Orca Researchers Call for Dam Removal
by Christopher Dunagan
Kitsap Sun, November 20, 2007
Six killer whale researchers say removing dams on the Snake River would benefit not only endangered salmon but also the killer whales of Puget Sound.
Writing to the regional administrator for NOAA National Marine Fisheries Service, the six scientists say measures proposed to restore salmon without removing the dams won't do enough for the salmon - or the orcas that eat them.
"We cannot hope to restore the killer whale population without also restoring the abundant salmon upon which these whales have depended for thousands of years," they stated in the letter.
The letter to administrator Bob Lohn, was signed by Ken Balcomb of the Center for Whale Research; Robin Baird of Cascadia Research; David Bain of Friday Harbor Labs; Rich Osborne of The Whale Museum; Val Veirs of Colorado College and president of The Whale Museum; and Dr. Pete Schroeder, a marine mammal veterinarian in Sequim.
Research over the last few years shows that many of Puget Sound's orcas, also called Southern Residents, move out of inland waters in winter and travel along the coast, stopping at the mouth of the Columbia River.
Biologists with the National Oceanic and Atmospheric Administration have endorsed measures they say will ensure salmon survival "with an adequate potential for recovery" without removing dams. On the Upper Snake, several measures are proposed to augment flow to more natural conditions.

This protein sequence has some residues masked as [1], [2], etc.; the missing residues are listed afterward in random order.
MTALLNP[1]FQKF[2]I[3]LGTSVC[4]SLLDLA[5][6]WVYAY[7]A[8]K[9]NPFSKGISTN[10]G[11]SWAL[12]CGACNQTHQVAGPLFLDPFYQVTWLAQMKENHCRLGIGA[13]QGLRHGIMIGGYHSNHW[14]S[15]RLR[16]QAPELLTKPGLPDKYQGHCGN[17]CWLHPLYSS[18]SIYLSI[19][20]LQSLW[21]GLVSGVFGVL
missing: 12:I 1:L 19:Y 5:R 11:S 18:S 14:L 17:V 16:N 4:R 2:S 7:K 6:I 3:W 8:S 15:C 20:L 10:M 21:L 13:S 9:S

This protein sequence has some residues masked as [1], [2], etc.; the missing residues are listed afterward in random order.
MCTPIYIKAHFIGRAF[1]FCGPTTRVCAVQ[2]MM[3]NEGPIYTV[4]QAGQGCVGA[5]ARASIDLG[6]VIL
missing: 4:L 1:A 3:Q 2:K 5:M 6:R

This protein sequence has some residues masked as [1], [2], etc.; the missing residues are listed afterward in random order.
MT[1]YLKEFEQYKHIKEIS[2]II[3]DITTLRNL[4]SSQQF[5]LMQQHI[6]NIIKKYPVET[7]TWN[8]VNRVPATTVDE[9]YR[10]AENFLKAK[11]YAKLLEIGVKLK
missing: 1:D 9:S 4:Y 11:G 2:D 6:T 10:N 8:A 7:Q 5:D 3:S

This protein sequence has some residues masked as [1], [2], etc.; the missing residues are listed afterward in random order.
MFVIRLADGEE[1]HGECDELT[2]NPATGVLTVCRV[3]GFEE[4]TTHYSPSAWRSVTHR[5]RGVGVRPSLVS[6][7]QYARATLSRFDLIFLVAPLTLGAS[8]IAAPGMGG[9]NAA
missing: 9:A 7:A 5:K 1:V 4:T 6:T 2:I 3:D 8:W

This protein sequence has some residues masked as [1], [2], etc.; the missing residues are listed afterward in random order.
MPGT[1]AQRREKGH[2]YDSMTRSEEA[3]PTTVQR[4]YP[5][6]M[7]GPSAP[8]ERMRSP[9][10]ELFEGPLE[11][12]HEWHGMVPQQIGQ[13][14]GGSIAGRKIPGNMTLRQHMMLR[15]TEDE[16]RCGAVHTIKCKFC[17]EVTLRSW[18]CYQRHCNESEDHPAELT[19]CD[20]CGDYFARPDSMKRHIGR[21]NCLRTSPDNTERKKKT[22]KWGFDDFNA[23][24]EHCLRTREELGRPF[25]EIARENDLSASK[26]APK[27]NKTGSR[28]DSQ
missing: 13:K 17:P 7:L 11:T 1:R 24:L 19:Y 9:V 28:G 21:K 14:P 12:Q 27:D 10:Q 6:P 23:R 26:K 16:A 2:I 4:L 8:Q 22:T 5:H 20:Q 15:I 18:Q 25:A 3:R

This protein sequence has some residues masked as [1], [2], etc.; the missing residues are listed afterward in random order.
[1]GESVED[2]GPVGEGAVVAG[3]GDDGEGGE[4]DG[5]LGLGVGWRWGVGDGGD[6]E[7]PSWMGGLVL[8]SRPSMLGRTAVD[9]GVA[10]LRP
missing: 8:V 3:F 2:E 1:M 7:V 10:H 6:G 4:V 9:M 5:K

Scott Simms, spokesman for the Bonneville Power Administration, which operates the dams, said there is no "silver bullet" for restoring salmon. It's important to take a "holistic approach" dealing with harvest, hatcheries and habitat as well as improving the dams, he said.
"These dams are an enormous amount of emissions-free power," Simms said. Considering climate change, "it would be an enormous step backward if any of those dams were taken out." (bluefish estimates: Replacing 22 million traditional bulbs with compact fluorescent bulbs would replace the energy output of the four Lower Snake dams.)
The Columbia and Snake watersheds were once the most productive salmon habitat in the world, the orca researchers said. Today, returns are only about 1 percent of their historic levels.
"The science is clear that removing four federal dams on the lower Snake River is needed to avert extinction of the Snake's four unique salmon populations..." they said. "The recovery of Southern Resident killer whales depends on abundant food, which will be difficult if not impossible to provide without restoring productivity from the Snake River components of Columbia Basin salmon runs."
Clean Energy vs. Whales: How to Choose? by Brad Knickerbocker, Christian Science Monitor, 11/28/7
Eternal Dam Nation by Daniel Jack Chasan, Crosscut, 11/26/7
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